• Basel Kadem

The Prophet Muhammed was not an illiterate

Image: Pixabay.

Many lies have been told about our Great Prophet (peace be upon him and his family). One of them is that he was an illiterate. This was the claim uttered by his evil wife, Aisha, in which she stated that the Prophet confessed his inability to read whilst he was approached by Gabriel during his first revelation. [1]

Let alone that this lie degrades our Prophet (peace be upon him and his family) and has made millions of non-Muslims belittle his value and character, it is sufficient to know that Aisha’s story is but a fabrication for the fact that she was not present during the same events she is narrating, in addition to that she narrates the event in a direct transmission and not through another narrator who would be closer to the event than herself.

Imam al-Jawad's refutation of Aisha's lie

Our Imam Mohammad al-Jawad (peace be upon him) had a great role in refuting the lies of the likes of Aisha, and he stressed the falsity of these tales, to the extent that he asked Almighty God (Exalted is He) to deprive of His Mercy whoever claims that the Prophet (peace be upon him and his family) was illiterate. For instance, it is reported that a companion of Imam al-Jawad, whose name was Ali, son of Asbat, said:

«I said to Abu Jafar (i.e. Imam al-Jawad): The people are claiming that the Prophet (may God’s blessings be upon him and his family) could neither write nor read. Upon then, he (peace be upon him) denied it and said: They have lied! May God curse them! How can such a thing be, when God (Exalted is He) said: (It is) He who sent amongst the Ummis (i.e. from ‘Umm-ul Qura’, another name for Mecca) a Messenger amongst them who recites for them His Signs and purifies them and teaches them the Book and Wisdom, even though before him they were on clear deviation. [2] How can he teach them the Book and Wisdom, and yet not know how to read and write?»

Upon then, Ali, son of Asbat, asked: «Then why was he called ‘the Ummi Prophet’?» The Imam replied: «Because he was ascribed to Mecca. That is the Word of God (Exalted is He): That you may warn Umm-ul-Qura (Mecca) and those surrounding it. [3] Thus, he was named an Ummi for that reason.» [4]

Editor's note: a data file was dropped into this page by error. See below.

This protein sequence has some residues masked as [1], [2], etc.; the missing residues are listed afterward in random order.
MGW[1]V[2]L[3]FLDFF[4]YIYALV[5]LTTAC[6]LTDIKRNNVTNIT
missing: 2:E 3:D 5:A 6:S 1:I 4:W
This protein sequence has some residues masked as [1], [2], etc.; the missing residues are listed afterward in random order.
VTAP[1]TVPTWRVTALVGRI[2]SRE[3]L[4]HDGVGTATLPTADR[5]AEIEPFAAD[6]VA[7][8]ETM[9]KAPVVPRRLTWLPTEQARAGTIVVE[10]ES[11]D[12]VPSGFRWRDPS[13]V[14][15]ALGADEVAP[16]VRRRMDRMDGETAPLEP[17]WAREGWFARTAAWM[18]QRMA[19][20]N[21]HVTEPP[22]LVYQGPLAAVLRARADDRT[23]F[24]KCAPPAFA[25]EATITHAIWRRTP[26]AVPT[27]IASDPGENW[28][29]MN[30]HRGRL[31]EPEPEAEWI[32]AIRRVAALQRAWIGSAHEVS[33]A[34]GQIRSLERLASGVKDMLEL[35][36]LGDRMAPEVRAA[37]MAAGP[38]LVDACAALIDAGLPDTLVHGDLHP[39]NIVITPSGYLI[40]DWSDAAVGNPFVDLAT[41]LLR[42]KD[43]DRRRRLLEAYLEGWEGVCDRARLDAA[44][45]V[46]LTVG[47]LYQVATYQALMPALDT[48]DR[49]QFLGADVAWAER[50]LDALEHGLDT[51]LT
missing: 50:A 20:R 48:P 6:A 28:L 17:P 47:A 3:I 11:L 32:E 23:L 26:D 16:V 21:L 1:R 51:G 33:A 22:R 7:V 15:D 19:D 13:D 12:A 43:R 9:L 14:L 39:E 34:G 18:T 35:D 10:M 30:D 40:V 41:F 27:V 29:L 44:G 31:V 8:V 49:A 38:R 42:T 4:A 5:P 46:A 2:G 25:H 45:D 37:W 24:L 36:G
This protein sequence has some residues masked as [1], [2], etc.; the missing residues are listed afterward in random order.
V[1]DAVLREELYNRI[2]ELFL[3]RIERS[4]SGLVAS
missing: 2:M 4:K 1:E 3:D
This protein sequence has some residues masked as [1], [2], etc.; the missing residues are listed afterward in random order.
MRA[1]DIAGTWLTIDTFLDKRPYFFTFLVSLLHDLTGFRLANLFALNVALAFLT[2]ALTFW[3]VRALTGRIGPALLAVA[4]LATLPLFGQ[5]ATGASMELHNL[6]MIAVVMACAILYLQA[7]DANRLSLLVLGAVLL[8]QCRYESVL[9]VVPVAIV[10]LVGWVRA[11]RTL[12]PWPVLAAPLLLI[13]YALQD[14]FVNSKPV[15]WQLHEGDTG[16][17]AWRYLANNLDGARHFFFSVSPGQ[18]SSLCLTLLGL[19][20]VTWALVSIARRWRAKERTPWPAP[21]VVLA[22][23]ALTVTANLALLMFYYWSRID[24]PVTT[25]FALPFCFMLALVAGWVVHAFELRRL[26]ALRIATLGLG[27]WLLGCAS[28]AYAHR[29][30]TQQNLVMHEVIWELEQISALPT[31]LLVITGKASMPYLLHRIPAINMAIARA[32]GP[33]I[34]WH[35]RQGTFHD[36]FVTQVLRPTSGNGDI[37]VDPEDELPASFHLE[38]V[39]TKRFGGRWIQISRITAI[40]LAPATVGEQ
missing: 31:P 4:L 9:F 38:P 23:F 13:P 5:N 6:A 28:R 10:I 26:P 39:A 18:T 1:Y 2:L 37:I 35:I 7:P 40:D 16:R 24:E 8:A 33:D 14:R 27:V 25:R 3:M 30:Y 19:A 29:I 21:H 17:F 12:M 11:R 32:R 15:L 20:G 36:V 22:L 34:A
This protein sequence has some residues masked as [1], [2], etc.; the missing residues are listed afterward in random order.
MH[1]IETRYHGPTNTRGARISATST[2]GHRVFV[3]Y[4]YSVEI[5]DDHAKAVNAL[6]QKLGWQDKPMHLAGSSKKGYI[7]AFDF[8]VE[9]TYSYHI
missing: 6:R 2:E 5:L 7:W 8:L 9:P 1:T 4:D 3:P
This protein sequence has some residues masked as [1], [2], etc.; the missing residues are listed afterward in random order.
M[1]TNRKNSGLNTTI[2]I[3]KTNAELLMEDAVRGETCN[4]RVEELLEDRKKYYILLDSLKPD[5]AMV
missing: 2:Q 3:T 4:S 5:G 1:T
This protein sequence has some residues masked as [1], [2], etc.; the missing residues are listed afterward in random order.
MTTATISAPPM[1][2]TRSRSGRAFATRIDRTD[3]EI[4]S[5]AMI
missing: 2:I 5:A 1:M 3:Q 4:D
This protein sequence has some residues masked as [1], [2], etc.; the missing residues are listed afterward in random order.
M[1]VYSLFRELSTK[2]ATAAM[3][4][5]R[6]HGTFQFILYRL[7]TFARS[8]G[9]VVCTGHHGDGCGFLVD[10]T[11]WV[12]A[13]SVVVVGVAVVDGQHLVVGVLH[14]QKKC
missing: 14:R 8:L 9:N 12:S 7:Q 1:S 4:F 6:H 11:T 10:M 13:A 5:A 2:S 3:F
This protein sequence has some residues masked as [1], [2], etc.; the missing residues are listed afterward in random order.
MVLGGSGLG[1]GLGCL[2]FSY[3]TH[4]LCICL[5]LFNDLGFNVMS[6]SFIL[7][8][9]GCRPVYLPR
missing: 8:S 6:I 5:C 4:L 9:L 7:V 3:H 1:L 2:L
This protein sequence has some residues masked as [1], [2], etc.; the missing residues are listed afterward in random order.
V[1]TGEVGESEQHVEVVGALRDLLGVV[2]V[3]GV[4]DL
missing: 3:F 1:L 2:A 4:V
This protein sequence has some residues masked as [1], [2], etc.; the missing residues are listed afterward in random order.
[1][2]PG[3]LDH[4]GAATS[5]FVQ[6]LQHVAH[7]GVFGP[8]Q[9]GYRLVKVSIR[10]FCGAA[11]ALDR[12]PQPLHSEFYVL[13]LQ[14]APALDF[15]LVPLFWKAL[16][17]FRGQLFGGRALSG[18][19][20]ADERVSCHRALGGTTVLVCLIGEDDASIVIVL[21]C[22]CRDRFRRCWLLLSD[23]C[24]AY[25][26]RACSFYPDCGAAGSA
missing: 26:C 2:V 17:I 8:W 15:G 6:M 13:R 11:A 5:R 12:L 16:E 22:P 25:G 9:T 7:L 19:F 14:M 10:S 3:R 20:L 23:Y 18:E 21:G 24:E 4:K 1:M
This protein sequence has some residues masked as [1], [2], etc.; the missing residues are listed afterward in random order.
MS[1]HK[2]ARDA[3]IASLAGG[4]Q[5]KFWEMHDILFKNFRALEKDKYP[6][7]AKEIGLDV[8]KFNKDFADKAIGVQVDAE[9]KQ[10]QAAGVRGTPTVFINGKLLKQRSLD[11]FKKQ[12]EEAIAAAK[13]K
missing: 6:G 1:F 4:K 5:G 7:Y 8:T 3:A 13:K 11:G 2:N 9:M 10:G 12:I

The Prophet had multilingual abilities

In another report narrated by a companion named Jafar, son of Mohammad as-Sufi, with a similar formulation, Imam Mohammad al-Jawad (peace be upon him) similarly condemned those who utter such lies about the Prophet (peace be upon him and his family). Additionally, he states that the Prophet was able to read and write in more than seventy languages:

«By God, indeed, the Messenger of God (may God’s blessings be upon him and his family) used to read and write in seventy two - or he said - seventy-three languages. He was only named an ‘Ummi’ because he was from the people of Mecca, and Mecca is Umm-ul-Qura (meaning: Mother of Cities).» [5]

Does the Qur'an state the Prophet's illiteracy?

The group that refers to itself as ‘Ahlus-Sunnah wal-Jama’a’ often argue with the following verse of the Holy Qur’an to assist their false belief in the Prophet’s illiteracy: «And you did not recite before it any book, nor did you inscribe one with your right hand. Otherwise, the falsifiers would have had (a cause for) doubt.» [6]

However, this verse does in no way state the Prophet’s illiteracy. It rather states that the Prophet (peace be upon him and his family) did not recite (recitation differs from reading) nor practically write a book, which is, of course, different than the ability to read and write.

The reason, however, to why the Prophet refrained from reciting other written works and practically writing a book by himself, was to repel any eventual accusations from his enemies who claimed that the Holy Qur’an is but an altered copy of other written works.


[1] Sahih Bukhari, Book 1, Hadith #3.

[2] The Quran 62:3.

[3] Ibid., 6:93.

[4] Al-Saffar, Mohammad son of Hassan. Basa’er-ul-Darajat. Beirut: Aalami Est., 2010. P. 263-264.

[5] Al-Qummi, Mohammad son of Ali son of Hussain son of Babawayh, Ma’ani’l-Akhbar. Beirut: Dar-ul-Marifa, 1979. P. 53-54.

[6] The Qur'an 29:49.